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Tips for coping with depression



Everyone feels down or low at some stage, but when these lows last for long periods and affect general functioning and behavior, the person may be suffering from a depressive disorder.


What is depression?


Depression is a medical illness of which there are several forms. Everyone feels down or low at point in life, but when the lows last for long periods and affect general functioning and behavior, the person may be suffering from a Depressive Disorder.

Depression, which must be distinguished from sadness or “the blues”, is a fairly common and legitimate medical illness. 

Everyone feels down or low at some stage, but when these lows last for long periods and affect general functioning and behaviour, the person may be suffering from a depressive disorder.

Although depression is defined as a disorder of mood, it affects more than just one’s mood and includes symptoms affecting the body (e.g. low energy, sexual dysfunction), thoughts (difficulty concentrating, indecisiveness) and feelings (depression, irritability).



If you're feeling depressed, it can be helpful to try some coping strategies.

David Richards, professor of mental health services research at the University of Exeter in the UK, offers these self-help tips for dealing with depression.


1. Stay in touch


Don't withdraw from life. Socializing can improve your mood. Keeping in touch with friends and family means you have someone to talk to when you feel low.  


2. Be more active

Take up some form of exercise. There's evidence that exercise can help lift your mood. If you haven't exercised for a while, start gently by walking for 20 minutes every day. 

Read about exercise for depression.




3. Face your fears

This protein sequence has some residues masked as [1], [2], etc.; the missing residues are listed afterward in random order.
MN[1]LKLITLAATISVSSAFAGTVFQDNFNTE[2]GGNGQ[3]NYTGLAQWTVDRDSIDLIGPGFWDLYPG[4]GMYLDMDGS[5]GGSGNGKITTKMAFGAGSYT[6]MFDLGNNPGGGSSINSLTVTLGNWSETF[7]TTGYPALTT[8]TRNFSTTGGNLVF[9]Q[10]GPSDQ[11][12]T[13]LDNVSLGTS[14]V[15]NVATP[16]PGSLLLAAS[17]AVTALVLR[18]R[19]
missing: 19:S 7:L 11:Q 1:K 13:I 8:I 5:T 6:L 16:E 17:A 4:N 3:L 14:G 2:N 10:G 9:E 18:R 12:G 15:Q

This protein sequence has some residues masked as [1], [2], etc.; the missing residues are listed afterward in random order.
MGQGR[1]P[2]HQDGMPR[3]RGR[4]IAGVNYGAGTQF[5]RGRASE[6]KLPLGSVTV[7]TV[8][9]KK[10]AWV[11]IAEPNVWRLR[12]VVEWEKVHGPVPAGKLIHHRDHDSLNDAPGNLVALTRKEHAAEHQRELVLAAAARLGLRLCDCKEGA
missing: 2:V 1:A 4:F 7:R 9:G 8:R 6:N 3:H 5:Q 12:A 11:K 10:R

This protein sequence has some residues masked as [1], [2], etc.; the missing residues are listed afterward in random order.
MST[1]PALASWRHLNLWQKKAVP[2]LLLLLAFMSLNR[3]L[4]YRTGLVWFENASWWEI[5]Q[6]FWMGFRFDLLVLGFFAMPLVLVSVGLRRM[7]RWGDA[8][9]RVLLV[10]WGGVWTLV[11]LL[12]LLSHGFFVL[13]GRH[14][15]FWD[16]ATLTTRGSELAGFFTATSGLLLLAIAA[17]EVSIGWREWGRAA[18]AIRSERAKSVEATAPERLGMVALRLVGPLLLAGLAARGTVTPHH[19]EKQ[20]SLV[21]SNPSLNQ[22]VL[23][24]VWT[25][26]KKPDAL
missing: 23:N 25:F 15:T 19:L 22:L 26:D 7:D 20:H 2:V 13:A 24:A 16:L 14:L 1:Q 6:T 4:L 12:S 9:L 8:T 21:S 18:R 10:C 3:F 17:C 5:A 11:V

Don't avoid the things you find difficult. When people feel low or anxious, they sometimes avoid talking to other people. Some people can lose their confidence about going out, driving or travelling.

If this starts to happen, facing up to these situations will help them become easier.

Reading Ten ways to fight your fears may help.


4. Don't drink too much alcohol

For some people, alcohol can become a problem. You may drink more than usual as a way of coping with or hiding your emotions, or just to fill time. But alcohol won't help you solve your problems and could also make you feel more depressed.

Read some tips on cutting down on alcohol.


5. Try to eat a healthy diet

Some people don't feel like eating when they're depressed and are at risk of becoming underweight. Others find comfort in food and can put on excess weight.

Antidepressants can also affect your appetite.

If you're concerned about weight loss, weight gain or how antidepressants are affecting your appetite, talk to your GP.

See tips on how to eat more healthily.


6. Have a routine

When people feel down, they can get into poor sleep patterns, staying up late and sleeping during the day. Try to get up at your normal time and stick to your routine as much as possible.

Not having a routine can affect your eating. Try to carry on cooking and eating regular meals.


7. Develop a faith that things will get better

Believing in God, reading the bible and praying will help you develop a positive mindset.






Seeking help for depression

Get help if you're still feeling down or depressed after a couple of weeks.

Treatments for depression include psychological therapies and antidepressants.

You can refer yourself for psychological therapies like counseling.


Find psychological therapy services in your area.

You can talk it through with your doctor first if you prefer. Your GP can also tell you about antidepressants.

If you start to feel that your life isn't worth living or about harming yourself, get help straight away.



Sources:

NHS

Google

Health24

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